Predator warning as draft Savile abuse report damns 'deferential' BBC culture

Tony Hall: Savile Abuse Was a 'Dark Chapter for the BBC'

Another "predatory child abuser" could be lurking at the BBC today, a leaked draft of a report into sexual abuse by broadcaster Jimmy Savile warns.

The review condemns the corporation over its "deferential culture" and "untouchable stars", and criticises it for having managers who were "above the law".

BBC director-general Tony Hall said the review, by Dame Janet Smith, will be "invaluable" in helping the organisation to learn from the past and ensure what he recognised as a "dark chapter" in its history is not repeated.

Rapes, indecent assaults on both boys and girls, and incidents of "inappropriate sexual conduct" with teenagers over the age of 16 were all "in some way associated with the BBC", the draft report states, adding that three of Savile's victims were only nine.

The report also warns that it was possible another "predatory child abuser could be lurking undiscovered in the BBC even today".

Incidents occurred at "virtually every one of the BBC premises" in which Savile worked, the report said, and more than 100 employees at the corporation told the review they had heard about Savile's sexual conduct.

But while staff said they were aware of his sexual behaviour, they were scared to report it to managers, the draft report, published by news website Exaro, states.

Investigations into allegations of sexual assault were "wholly inadequate", and the BBC was criticised for failing to properly examine his personality, despite rumours about him and that he worked with children.

But retired judge Dame Janet accepted denials from senior bosses that they were aware of his sexual activity, according to the leaked document, and she does not criticise the BBC for not discovering the abuse.

She does condemn the corporation for its culture, according to Exaro, saying: "My general impression is that most staff (other than those who had been in the higher echelons) felt that the management culture was too deferential and and that some executives were 'above the law'."

The BBC's "talent" was held in "awe" by most staff, who treated them "deferentially", she said, adding: "It would be a brave person indeed who would make a complaint against such a person."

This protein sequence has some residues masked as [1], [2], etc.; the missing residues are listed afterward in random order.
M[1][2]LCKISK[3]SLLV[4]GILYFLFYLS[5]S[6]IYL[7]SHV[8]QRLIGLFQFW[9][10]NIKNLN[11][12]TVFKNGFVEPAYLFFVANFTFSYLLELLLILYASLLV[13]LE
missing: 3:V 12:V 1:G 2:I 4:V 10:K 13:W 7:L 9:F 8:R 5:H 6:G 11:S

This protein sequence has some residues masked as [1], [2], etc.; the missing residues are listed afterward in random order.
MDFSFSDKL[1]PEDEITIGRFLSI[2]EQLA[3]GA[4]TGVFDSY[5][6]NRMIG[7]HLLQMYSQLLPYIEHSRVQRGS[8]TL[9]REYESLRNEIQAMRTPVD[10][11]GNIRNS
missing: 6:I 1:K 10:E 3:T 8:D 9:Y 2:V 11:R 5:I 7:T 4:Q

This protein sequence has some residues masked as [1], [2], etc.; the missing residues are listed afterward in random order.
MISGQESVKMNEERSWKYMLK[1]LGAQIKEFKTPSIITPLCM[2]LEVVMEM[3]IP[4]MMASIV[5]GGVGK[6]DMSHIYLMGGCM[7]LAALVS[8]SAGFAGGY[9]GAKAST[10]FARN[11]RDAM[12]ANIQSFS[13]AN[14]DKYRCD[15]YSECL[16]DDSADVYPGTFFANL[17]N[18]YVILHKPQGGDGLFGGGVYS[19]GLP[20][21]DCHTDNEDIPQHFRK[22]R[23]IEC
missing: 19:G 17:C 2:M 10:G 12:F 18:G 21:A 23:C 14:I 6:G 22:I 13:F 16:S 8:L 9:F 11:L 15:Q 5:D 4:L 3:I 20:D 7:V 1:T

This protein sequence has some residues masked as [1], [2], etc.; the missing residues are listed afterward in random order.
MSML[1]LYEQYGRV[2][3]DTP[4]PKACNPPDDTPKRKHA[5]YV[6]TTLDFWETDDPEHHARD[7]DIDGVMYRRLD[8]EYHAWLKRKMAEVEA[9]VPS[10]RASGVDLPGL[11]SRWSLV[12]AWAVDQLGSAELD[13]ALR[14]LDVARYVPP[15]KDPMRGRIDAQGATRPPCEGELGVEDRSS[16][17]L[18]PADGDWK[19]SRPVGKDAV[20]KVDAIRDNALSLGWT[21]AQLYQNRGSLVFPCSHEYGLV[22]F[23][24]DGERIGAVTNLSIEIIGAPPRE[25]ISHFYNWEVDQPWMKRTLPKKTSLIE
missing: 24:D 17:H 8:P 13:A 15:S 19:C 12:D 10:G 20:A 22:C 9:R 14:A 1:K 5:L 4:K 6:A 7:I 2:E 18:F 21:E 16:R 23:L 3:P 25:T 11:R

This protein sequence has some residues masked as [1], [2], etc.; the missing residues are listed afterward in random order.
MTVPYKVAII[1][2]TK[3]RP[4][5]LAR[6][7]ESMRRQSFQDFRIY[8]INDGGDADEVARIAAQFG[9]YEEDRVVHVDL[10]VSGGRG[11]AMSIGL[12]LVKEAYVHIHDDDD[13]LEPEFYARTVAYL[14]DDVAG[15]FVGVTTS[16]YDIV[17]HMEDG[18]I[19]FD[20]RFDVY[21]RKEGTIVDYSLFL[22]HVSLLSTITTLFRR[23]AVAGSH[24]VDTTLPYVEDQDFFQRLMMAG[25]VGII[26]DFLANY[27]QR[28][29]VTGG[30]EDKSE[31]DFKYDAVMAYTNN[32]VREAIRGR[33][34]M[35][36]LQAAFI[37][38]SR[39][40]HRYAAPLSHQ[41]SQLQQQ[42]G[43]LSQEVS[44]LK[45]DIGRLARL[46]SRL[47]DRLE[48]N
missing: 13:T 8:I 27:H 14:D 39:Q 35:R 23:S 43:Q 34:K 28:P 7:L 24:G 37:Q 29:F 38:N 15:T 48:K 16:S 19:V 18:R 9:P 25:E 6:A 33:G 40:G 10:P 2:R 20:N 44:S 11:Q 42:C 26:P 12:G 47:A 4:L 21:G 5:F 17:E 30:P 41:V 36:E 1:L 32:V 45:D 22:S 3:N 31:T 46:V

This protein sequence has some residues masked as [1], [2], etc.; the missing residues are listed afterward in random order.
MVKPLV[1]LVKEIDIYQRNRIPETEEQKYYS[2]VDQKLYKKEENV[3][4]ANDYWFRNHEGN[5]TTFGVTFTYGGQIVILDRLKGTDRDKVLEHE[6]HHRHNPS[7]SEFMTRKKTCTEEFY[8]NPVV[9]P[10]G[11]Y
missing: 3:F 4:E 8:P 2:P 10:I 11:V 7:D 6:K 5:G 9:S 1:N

A statement on the Dame Janet Smith Review website expressed disappointment at the leak of the draft and said it was out of date.

It said significant changes have been made to its content, adding that the report "cannot be relied upon in any circumstances".

The leaked draft was published a day after the review announced that the long-delayed final report would be published within six weeks.

It said this was because "the review has been informed by the Metropolitan Police that it is no longer concerned that publication of the report could prejudice its ongoing investigations".

It said final checks were being carried out ahead of delivery to the BBC and publication. Drafts of the report will have been seen by numerous parties involved in the review.

Commenting after the leaked report, Lord Hall said: "Firstly, my thoughts and all our thoughts are with the victims of Jimmy Savile and their families. What happened was a dark chapter in the history of the BBC.

"Dame Janet Smith's report will be invaluable in helping us understand what happened and to help ensure that we do everything possible to avoid it happening again.

"The review has said that the copy leaked to the media is an early draft which has changed considerably, so, while I am impatient to learn those lessons, the responsible thing must be to act on the final report, which we have not received."

Liz Dux, a specialist abuse lawyer at Slater and Gordon, which represents 168 alleged Savile victims - many of whom where allegedly assaulted at the BBC - said the leaked report's findings were "deeply disturbing".

She said: "That little has been done at the BBC to prevent another predatory abuser using their celebrity and influence to target the young and vulnerable is of grave concern."

She called for legislation to be brought in to make it mandatory to report suspected abuse.

BBC Trust chairman Rona Fairhead said the review dealt with "very troubling issues" and the corporation was grateful to those who had come forward.

She said: "We will provide every possible assistance to enable swift publication (of the final report), and make sure the BBC takes all appropriate action to address the report's conclusions."

Jesse Norman, chairman of the Culture, Media and Sport Committee, said if the leaked draft mirrors the final report, it is a "terrible indictment" of the culture of the BBC at the time.